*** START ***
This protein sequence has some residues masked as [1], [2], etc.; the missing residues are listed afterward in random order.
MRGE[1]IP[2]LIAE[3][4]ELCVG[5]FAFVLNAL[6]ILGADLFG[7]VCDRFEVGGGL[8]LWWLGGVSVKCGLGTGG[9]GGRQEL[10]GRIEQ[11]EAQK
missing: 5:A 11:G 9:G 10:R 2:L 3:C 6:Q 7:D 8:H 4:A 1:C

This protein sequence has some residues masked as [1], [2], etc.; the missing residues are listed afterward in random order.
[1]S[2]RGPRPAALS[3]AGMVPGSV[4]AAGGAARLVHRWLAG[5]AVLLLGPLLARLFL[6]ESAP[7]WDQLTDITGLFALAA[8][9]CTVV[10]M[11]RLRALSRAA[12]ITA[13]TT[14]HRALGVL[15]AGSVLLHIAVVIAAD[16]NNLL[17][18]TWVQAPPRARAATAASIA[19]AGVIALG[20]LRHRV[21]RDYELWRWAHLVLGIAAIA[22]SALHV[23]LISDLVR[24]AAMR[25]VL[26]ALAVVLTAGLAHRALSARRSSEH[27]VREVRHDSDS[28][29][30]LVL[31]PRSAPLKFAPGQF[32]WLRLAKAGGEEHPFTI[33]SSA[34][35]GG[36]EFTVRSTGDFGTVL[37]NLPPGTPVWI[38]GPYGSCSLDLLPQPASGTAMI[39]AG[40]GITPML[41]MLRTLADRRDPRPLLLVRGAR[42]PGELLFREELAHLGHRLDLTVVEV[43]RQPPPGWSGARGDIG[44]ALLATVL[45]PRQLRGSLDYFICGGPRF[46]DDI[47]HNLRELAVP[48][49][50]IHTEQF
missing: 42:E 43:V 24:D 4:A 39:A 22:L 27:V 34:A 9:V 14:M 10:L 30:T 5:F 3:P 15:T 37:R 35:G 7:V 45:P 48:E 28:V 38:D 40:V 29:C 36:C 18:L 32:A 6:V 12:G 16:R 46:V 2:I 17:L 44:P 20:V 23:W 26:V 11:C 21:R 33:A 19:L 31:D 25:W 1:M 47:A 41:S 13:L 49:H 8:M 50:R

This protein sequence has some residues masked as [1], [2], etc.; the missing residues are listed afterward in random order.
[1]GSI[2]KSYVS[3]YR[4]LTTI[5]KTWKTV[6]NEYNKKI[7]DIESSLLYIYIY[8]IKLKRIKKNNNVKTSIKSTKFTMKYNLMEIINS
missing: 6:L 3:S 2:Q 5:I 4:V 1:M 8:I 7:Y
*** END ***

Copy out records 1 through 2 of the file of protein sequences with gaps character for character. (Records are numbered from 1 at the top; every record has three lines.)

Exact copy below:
This protein sequence has some residues masked as [1], [2], etc.; the missing residues are listed afterward in random order.
MRGE[1]IP[2]LIAE[3][4]ELCVG[5]FAFVLNAL[6]ILGADLFG[7]VCDRFEVGGGL[8]LWWLGGVSVKCGLGTGG[9]GGRQEL[10]GRIEQ[11]EAQK
missing: 5:A 11:G 9:G 10:R 2:L 3:C 6:Q 7:D 8:H 4:A 1:C

This protein sequence has some residues masked as [1], [2], etc.; the missing residues are listed afterward in random order.
[1]S[2]RGPRPAALS[3]AGMVPGSV[4]AAGGAARLVHRWLAG[5]AVLLLGPLLARLFL[6]ESAP[7]WDQLTDITGLFALAA[8][9]CTVV[10]M[11]RLRALSRAA[12]ITA[13]TT[14]HRALGVL[15]AGSVLLHIAVVIAAD[16]NNLL[17][18]TWVQAPPRARAATAASIA[19]AGVIALG[20]LRHRV[21]RDYELWRWAHLVLGIAAIA[22]SALHV[23]LISDLVR[24]AAMR[25]VL[26]ALAVVLTAGLAHRALSARRSSEH[27]VREVRHDSDS[28][29][30]LVL[31]PRSAPLKFAPGQF[32]WLRLAKAGGEEHPFTI[33]SSA[34][35]GG[36]EFTVRSTGDFGTVL[37]NLPPGTPVWI[38]GPYGSCSLDLLPQPASGTAMI[39]AG[40]GITPML[41]MLRTLADRRDPRPLLLVRGAR[42]PGELLFREELAHLGHRLDLTVVEV[43]RQPPPGWSGARGDIG[44]ALLATVL[45]PRQLRGSLDYFICGGPRF[46]DDI[47]HNLRELAVP[48][49][50]IHTEQF
missing: 42:E 43:V 24:D 4:A 39:A 22:L 27:V 34:A 9:V 14:M 10:L 30:T 5:F 3:P 15:T 37:R 35:G 7:V 45:P 48:E 28:V 38:D 40:V 29:C 36:C 18:L 32:A 6:V 12:G 16:R 46:V 2:I 17:L 44:P 20:V 23:W 26:V 11:C 21:R 33:A 19:L 31:D 25:W 1:M 47:A 41:S 13:L 49:H 8:M 50:R